The Northeast CHP Technical Assistance Partnership supports and promotes state level policies that will facilitate the sensible integration of CHP solutions into the energy mix. CHP is becoming economically viable on its merits for many applications, but requires a level playing field to effectively compete in the marketplace. At the same time it is not yet a mature industry, and there are certain applications from which the public may benefit via targeted incentives for CHP deployment.
The CHP Solution
Two-thirds of all the fuel used to make electricity in the U.S. is generally wasted by venting unused thermal energy from power generation equipment into the air or discharging it into waterways. While there have been impressive energy efficiency gains in other sectors of the economy since the oil price shocks of the 1970s, the average efficiency of electric power generation within the U.S. has remained around 33% since 1960. The average overall efficiency of generating electricity and heat by conventional systems is around 51%. CHP increases the average efficiency of electrical generation, and provides power at the points where it will be used without line losses or (potentially) the need for new transmission and distribution investment. Thus it provides many benefits to society at large, including many that are difficult to quantify.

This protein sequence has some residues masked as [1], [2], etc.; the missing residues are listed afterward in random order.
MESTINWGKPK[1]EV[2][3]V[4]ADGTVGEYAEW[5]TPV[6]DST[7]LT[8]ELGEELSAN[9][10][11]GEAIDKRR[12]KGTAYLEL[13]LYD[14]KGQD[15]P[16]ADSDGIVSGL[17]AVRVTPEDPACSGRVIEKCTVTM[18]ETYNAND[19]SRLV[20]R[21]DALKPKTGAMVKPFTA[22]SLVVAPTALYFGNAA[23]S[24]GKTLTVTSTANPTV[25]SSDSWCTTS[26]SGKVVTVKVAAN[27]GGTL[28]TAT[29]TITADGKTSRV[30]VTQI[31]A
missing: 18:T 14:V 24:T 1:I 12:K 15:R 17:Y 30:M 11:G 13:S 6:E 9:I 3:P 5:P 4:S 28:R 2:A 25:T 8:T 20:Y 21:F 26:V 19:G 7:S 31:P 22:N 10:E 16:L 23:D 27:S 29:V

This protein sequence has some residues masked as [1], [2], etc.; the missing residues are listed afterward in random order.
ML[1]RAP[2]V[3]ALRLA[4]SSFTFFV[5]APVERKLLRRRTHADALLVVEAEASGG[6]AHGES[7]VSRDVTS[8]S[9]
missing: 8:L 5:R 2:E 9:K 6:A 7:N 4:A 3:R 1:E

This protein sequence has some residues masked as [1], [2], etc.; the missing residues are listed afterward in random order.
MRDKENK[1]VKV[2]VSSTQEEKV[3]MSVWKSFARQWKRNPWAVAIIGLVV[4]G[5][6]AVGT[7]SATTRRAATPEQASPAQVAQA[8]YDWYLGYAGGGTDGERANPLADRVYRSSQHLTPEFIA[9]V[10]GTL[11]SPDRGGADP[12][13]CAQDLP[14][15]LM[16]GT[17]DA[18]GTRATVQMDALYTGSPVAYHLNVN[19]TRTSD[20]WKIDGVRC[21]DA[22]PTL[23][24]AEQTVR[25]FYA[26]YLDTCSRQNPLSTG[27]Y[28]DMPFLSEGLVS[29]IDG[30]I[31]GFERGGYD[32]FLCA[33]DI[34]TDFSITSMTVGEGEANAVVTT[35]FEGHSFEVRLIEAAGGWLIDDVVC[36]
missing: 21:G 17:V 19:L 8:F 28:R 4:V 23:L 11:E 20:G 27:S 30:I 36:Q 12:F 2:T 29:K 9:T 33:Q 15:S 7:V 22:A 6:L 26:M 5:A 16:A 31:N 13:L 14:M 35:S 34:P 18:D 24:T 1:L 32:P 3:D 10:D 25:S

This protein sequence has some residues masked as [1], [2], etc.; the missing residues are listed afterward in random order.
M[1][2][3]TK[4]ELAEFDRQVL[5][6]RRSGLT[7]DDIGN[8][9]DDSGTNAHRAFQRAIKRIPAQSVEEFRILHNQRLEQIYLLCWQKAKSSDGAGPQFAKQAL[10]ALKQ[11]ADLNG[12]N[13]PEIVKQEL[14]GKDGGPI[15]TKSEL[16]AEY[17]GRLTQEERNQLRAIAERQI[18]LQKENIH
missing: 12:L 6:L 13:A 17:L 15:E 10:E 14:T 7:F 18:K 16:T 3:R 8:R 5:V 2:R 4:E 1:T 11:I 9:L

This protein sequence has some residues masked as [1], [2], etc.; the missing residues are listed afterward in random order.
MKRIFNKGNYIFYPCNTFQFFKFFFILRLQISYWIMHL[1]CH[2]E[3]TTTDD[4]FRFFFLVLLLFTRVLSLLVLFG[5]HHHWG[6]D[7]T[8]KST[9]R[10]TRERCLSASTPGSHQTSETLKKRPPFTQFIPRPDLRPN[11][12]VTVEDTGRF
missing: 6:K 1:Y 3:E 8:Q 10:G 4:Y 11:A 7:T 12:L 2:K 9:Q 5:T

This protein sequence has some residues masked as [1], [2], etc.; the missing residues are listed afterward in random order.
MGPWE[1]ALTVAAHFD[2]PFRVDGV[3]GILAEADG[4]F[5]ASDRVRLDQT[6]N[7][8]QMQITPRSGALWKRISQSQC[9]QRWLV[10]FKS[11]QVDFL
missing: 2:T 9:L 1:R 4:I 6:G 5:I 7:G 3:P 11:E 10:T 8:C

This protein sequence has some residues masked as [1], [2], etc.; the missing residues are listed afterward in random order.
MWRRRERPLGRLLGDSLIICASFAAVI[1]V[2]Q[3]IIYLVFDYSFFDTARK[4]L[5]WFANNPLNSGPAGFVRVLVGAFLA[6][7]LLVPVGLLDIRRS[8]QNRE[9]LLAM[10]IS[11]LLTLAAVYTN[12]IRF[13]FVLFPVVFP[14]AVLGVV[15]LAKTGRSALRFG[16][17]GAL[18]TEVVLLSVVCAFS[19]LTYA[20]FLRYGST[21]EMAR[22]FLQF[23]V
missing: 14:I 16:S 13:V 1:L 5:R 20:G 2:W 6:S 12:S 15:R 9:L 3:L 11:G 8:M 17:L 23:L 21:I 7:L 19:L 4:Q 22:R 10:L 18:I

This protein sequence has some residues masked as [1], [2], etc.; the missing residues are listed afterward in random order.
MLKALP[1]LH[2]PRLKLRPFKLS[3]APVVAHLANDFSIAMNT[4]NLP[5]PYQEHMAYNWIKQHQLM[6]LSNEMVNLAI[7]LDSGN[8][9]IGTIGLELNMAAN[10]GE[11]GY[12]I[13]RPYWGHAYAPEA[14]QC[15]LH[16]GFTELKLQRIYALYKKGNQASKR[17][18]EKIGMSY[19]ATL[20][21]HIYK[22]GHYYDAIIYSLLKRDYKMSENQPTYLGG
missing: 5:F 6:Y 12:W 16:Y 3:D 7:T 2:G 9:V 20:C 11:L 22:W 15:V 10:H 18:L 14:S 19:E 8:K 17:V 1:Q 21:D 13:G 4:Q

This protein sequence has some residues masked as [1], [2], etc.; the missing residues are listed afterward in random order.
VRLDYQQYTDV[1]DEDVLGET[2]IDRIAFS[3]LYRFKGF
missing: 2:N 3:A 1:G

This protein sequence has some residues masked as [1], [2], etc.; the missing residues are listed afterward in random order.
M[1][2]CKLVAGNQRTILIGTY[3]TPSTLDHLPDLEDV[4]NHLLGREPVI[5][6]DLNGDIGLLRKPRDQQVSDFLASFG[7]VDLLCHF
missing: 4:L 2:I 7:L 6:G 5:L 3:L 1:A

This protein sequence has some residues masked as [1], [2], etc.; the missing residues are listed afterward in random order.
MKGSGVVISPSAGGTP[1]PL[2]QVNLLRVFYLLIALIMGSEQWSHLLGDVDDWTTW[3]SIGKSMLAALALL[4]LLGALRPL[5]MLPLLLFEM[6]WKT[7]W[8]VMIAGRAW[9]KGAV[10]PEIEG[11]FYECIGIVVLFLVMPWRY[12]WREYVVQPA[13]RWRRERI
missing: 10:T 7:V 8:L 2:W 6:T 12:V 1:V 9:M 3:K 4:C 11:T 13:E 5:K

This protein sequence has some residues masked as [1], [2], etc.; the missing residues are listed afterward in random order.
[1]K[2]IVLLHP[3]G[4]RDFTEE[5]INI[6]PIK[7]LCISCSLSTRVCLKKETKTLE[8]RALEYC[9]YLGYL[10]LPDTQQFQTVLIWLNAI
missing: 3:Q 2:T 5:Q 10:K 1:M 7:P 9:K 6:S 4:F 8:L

Regional CHP Benefits
Several factors prime the Northeast to capitalize on the potential benefits of CHP. Compared to other regions of the United States, the Northeast faces higher than average energy costs, significant pockets of congestion in its electrical transmission system, aging capital stock, high peak summer demand for electricity, and growing concerns about air quality. CHP addresses all of these issues, and likewise they are factors that make the Northeast a target market for developers of CHP systems.
The Need for a Coherent CHP Policy
As a relatively new entrant into the larger energy industry, and as a collection of small and medium sized companies (as opposed to the industrial titans that have dominated the industry until now), CHP is highly sensitive to government policies. Currently, there is little coordination or even similarity among the various Northeastern states regarding the many policy issues that affect CHP deployment. In most states there are also significant differences among the state’s regulated utilities, which creates additional obstacles to marketing and economies of scale. In general, state policies should recognize the valuable economic, environmental, reliability and other benefits of CHP, and provide a level and consistent playing field for CHP to compete with other energy resources in the marketplace. The Policy section of the NERAC web site attempts to collect in one place and provide links to some of the information Northeastern policy makers may need when making decisions affecting this sector of the energy industry.